Lunar Eclipse: Find out best places to view longest Blood Moon of this century on July 27

Lunar Eclipse
A partial lunar eclipse is pictured in Berlin, Germany, August 7, 2017.

July 27, 2018, is a great day for stargazers. The longest lunar eclipse of the century will be happening this week and it will also be a Blood Moon when the Moon will appear red in the night sky.

The good thing about this eclipse is that most people on Earth will be able to get a good view, provided the skies are clear. The Moon will be full and blood red and no special eye protection is needed to see it.

On Friday night, the Moon will fall under the shadow of Earth for a full 103 minutes, and during this time, the usually white moon will look red and ochre. This event marks the longest "blood moon" of the century as well and will last a whole 26 minutes longer than the previous eclipse which took place in January this year.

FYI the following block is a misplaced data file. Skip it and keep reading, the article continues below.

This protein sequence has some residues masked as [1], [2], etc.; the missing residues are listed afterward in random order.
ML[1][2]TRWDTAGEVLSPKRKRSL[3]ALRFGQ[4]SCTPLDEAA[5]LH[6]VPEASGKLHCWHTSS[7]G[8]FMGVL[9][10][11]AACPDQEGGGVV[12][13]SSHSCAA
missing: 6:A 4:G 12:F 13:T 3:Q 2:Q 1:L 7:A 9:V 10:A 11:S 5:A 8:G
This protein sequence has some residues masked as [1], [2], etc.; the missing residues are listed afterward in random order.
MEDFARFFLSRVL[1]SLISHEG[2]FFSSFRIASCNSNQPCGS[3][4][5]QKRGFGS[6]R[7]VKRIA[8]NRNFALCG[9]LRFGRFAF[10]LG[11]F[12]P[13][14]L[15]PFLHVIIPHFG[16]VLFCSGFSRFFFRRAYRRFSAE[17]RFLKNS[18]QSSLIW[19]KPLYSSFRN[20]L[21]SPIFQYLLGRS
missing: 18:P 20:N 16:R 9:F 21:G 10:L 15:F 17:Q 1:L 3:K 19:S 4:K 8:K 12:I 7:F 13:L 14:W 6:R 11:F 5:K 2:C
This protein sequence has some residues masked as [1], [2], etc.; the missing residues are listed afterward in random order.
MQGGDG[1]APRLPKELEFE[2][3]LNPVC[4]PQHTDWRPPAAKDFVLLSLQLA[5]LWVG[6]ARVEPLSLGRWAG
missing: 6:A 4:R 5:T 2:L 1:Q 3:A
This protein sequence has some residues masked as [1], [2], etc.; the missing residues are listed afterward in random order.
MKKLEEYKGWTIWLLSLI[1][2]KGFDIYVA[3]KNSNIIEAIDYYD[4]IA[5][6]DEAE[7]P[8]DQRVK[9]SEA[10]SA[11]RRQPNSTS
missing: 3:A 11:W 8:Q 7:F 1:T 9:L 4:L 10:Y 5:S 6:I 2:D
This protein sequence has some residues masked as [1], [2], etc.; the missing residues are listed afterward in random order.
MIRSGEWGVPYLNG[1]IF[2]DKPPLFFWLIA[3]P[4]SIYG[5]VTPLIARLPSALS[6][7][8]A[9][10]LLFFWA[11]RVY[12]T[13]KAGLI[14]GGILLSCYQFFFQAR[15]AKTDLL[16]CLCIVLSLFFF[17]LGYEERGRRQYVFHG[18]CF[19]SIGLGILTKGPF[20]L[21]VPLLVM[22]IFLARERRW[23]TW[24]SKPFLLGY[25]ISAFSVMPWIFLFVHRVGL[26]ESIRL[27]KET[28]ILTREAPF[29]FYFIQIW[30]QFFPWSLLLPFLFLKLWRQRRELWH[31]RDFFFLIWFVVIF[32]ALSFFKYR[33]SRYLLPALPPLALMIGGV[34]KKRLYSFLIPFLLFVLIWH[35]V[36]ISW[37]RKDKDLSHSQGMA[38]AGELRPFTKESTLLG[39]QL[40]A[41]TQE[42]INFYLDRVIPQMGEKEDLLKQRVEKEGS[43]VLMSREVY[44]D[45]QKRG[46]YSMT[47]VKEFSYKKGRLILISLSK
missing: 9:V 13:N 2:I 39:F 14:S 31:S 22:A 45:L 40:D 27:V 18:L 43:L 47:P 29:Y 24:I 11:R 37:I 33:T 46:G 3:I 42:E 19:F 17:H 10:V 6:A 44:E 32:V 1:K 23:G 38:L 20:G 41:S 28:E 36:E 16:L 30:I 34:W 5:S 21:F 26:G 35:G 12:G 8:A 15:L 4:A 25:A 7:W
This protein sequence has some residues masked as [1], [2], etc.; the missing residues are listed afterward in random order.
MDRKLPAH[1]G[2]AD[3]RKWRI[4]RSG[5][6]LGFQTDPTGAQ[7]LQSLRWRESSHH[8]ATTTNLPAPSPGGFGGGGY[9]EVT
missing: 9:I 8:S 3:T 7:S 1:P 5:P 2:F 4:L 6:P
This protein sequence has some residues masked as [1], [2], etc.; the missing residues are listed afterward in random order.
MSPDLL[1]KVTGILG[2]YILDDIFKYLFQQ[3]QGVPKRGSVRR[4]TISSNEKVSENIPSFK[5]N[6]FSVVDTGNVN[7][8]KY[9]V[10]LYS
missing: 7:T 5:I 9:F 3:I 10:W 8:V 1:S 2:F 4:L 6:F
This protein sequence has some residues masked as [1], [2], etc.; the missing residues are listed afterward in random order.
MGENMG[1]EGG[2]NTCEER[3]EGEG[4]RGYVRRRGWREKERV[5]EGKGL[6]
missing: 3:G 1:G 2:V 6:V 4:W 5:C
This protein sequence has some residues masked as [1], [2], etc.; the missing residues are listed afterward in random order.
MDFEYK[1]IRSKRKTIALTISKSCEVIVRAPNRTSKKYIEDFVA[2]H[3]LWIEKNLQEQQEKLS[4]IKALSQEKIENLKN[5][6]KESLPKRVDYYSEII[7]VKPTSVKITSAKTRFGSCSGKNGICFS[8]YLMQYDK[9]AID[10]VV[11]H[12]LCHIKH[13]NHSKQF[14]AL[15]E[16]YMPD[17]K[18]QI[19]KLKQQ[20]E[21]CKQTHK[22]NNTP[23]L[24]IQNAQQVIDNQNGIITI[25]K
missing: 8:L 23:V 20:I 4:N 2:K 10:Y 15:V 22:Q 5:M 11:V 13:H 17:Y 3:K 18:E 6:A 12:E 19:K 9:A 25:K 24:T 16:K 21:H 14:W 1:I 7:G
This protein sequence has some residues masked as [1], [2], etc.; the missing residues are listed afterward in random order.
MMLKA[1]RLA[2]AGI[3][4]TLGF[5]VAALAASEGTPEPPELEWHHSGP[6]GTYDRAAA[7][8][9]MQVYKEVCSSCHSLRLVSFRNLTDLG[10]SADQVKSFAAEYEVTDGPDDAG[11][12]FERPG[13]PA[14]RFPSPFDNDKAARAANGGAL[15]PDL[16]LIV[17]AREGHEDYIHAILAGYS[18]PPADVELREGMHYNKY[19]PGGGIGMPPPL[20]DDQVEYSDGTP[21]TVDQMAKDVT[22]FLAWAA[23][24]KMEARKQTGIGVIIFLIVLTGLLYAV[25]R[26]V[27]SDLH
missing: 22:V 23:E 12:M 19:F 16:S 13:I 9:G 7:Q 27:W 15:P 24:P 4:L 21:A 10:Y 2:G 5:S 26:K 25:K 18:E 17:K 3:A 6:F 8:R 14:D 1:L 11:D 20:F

But the celestial event will not be visible to all over the globe. The whole continent of North America including Canada and the USA will not be witnessing any of it. The rest of the world will at least get to see small slivers of the celestial event, according to a report by Vox. This is because by the time it gets dark and night falls in Northern America and between the time it takes for the full Moon to rise there, the eclipse will already have ended, or the Moon will have moved away from the Earth's shadow.

The next visible lunar eclipse that will be visible in the US will happen on 21 January 2019, notes the report.

As for those in the rest of the world, you will just need to step out of your home in the evening when the Moon rises and look up. It will last a whole hour and 43 minutes, so it will be hard to miss. For a more accurate time chart on the exact start and end time, one can look it up on time and date.

If you are in a region where it is raining, or the night sky is not clear at all, it can be watched online as many websites will be live streaming it.

Lunar eclipses, like most eclipses, are just shadows of celestial bodies falling on each other. There is no scientific evidence to prove that it brings a bad omen, or that it is a sign of the apocalypse, or even that it is a rare event, there can be up to three lunar eclipses every year. Also, the red colour is because of dust and clouds in the atmosphere and nothing to do with the planet itself.